Leroi, however, believes that if we are to understand human beings, we should pay more attention to human variation than to what other organisms can tell us. He illustrates his thesis with accounts of conjoined twins, developmental disorders of eyes, faces, fingers and limbs, skeletal abnormalities, giants, midgets, dwarfs, albinos, abnormalities of sexuality and excessive hair growth. Each deviation is supplied with a specific historic example. Thus we encounter Catherine de Medici, who in the 16th century tried to create a race of miniature humans by arranging a marriage between two dwarfs; and Ritta and Christina Parodi, the conjoined twins whose dissection soon after their death on 23 November 1829 enthralled Paris, at the same time provoking moral outrage from the critic Jules Janin that anatomists could ‘bring this monster to the level of ordinary men’. Leroi, in characteristic fashion, follows this story with a discussion of the molecular genetic mechanisms thought to underlie such abnormalities. Tellingly, though, as is almost always the case, these were elucidated in animals – in this instance newts and mice – rather than in humans.
Leroi’s book is clever and greatly entertaining, but not, in the end, entirely satisfying. While it is undoubtedly true that mutations are, collectively, ‘a Rosetta stone that enables us to translate the hidden meaning of genes’, there is no new revelation here, and the importance of human mutations has not, as might be inferred, entirely escaped the attention of contemporary biologists. Great efforts have been made to document human genetic diversity, in particular that of indigenous populations, in order to identify the SNPs (single nucleotide polymorphisms) that underlie many of the common differences between individuals. Once gene sequencing technology is sufficiently advanced, it will be possible to assemble huge databases of complete genomes gleaned from thousands and eventually millions of individuals, so as comprehensively to determine the genetic basis of individual variation and susceptibility to disease.
But in the end, the key information pertaining to the generation of human form will almost certainly come from the further study of animals rather than human mutants. Leroi’s project is a recapitulation of Francis Bacon’s in his Novum organum of 1620: ‘We must make a collection or particular natural history of all the monsters and prodigious products of nature, of every novelty, rarity or abnormality.’ But unlike Bacon, who emphasised the utility to which such a collection might be put, arguing that ‘once a nature has been observed in its variations, and the reason for it has been made clear, it will be an easy matter to bring that nature by art to the point it reached by chance,’ Leroi skirts the issue. In unravelling the mechanisms by which nature constructs living things, we are, surely, constructing the platform on which we will one day redesign life from first principles and create our own ‘monsters’. Leroi’s decision not to address this possibility is disappointing; he chooses instead to conclude with an entertaining but trivial discussion of beauty.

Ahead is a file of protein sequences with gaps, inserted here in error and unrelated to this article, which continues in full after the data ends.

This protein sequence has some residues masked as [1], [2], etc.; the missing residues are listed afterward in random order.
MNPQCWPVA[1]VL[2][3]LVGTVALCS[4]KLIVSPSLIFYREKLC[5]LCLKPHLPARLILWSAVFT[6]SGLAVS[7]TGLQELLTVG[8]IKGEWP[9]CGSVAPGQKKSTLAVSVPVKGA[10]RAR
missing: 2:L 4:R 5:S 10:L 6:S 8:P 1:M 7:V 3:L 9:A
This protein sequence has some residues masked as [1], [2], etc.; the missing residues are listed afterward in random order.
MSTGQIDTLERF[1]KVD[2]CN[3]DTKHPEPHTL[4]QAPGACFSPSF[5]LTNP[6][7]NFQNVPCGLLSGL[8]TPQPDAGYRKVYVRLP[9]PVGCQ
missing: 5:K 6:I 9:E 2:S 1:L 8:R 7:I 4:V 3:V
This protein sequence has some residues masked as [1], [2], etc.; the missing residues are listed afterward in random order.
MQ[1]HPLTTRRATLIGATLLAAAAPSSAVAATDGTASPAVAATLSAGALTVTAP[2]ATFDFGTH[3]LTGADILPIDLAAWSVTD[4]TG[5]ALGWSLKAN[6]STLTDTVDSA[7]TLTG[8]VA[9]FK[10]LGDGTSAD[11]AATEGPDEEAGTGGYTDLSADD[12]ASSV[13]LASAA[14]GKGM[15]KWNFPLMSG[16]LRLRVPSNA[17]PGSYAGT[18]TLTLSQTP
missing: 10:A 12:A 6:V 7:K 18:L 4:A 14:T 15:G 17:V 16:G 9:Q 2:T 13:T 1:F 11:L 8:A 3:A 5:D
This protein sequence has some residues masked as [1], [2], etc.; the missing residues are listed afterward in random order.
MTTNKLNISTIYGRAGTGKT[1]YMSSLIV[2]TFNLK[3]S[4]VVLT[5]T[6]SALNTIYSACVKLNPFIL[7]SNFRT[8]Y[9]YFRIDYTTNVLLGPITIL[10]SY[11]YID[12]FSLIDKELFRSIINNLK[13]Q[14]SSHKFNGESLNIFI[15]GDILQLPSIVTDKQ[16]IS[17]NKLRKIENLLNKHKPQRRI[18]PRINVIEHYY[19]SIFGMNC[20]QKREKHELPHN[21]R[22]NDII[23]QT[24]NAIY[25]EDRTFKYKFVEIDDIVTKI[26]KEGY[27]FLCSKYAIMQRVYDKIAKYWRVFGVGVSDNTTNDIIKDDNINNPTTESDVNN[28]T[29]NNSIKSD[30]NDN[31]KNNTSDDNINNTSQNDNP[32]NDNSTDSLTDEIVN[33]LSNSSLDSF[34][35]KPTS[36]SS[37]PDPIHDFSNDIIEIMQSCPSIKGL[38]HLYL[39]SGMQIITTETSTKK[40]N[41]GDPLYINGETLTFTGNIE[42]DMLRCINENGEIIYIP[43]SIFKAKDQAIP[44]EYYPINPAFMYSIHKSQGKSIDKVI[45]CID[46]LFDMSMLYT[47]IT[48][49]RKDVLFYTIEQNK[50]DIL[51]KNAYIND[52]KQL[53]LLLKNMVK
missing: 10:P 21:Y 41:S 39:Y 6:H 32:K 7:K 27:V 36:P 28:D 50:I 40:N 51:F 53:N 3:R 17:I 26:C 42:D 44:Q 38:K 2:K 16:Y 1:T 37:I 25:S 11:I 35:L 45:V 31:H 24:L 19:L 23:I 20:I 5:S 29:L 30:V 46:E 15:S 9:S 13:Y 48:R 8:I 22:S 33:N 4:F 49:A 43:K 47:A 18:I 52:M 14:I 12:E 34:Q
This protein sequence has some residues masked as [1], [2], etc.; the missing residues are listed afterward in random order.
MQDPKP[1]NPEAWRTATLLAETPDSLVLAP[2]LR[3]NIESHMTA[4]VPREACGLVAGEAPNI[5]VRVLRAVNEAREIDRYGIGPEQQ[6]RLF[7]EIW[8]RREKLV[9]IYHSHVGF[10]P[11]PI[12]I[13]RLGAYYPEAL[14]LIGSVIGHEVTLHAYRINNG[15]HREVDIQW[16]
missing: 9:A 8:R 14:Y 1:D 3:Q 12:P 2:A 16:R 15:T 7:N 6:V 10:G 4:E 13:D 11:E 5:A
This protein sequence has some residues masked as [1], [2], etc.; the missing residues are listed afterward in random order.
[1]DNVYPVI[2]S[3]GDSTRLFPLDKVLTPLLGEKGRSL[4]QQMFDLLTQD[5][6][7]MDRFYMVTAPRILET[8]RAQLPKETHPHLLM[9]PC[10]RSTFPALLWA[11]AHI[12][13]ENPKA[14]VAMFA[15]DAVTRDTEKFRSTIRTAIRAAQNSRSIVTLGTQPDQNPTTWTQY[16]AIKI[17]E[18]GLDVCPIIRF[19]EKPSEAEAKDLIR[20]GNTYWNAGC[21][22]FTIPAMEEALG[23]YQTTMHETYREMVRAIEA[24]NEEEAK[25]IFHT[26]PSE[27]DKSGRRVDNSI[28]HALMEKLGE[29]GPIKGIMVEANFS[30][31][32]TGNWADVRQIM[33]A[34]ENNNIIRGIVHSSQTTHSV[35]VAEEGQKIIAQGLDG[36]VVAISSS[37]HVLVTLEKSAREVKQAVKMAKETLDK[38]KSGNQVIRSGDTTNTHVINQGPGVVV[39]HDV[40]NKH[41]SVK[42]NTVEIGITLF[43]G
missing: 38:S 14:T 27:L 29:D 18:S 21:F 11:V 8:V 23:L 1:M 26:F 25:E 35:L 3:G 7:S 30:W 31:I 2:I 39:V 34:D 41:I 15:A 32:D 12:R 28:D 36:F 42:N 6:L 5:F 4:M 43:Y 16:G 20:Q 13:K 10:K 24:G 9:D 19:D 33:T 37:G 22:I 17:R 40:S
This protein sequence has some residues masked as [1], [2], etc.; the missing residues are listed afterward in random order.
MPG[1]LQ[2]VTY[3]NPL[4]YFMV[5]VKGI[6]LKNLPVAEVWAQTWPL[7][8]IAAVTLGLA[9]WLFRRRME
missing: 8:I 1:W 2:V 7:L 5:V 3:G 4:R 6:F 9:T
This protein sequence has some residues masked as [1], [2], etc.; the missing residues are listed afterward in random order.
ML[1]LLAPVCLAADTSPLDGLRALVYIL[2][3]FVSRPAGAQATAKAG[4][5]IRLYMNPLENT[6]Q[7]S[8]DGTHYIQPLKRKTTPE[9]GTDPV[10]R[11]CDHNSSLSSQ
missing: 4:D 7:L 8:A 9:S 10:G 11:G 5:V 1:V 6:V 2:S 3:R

The quest for the secrets of biological form, which we have now located in the genome, can itself be traced back to antiquity. In his immensely enjoyable new book, Jacob’s Ladder, Henry Gee concerns himself with the forces ‘that take a formless speck and shape it into what is recognisable as a human being’. It is Gee’s contention that the ‘history of biology can be retold as the story of the search for this agency, the genome’. This history is often told as if it began with Charles Darwin. In Gee’s account, Darwin assumes an important but not singular role in the evolution of our understanding of how living things are made.
The common evolutionary history shared by humans and other creatures is reflected in certain aspects of an embryo’s development. Gee describes, for example, how at one point the human embryo is rolled out flat like a piece of dough, before promptly rolling up again. There is no obvious reason why this should happen, but that the process also occurs in reptiles indicates either that it reflects a fundamental constraint of vertebrate development or that ancient, probably superfluous genetic programs, configured long before humans first appeared, continue to operate at the earliest stages of our construction. Such observations are fuel for debate in theoretical biology, and occasionally lead to influential errors such as Ernst Haeckel’s in his Generelle Morphologie der Organismen (1866), where he argued that the development of an organism follows its evolutionary history; or, more succinctly, that ‘ontogeny recapitulates phylogeny.’ Mutations that alter the genetic programs determining development are responsible for the major deviations from human form that occur from time to time. Occasionally such mutations are ‘atavistic’, indicating the continued existence of ancient programs that are normally suppressed by more recently evolved genetic controls. The embryos of modern horses have three toe buds, for example, but only the middle one grows to any size. The occasional appearance in nature of horses with three functional toes – one such is depicted as a unicorn in a 16th-century woodcut, The Triumph of Caesar – is the result of a mutation that allows the lateral buds to continue growing.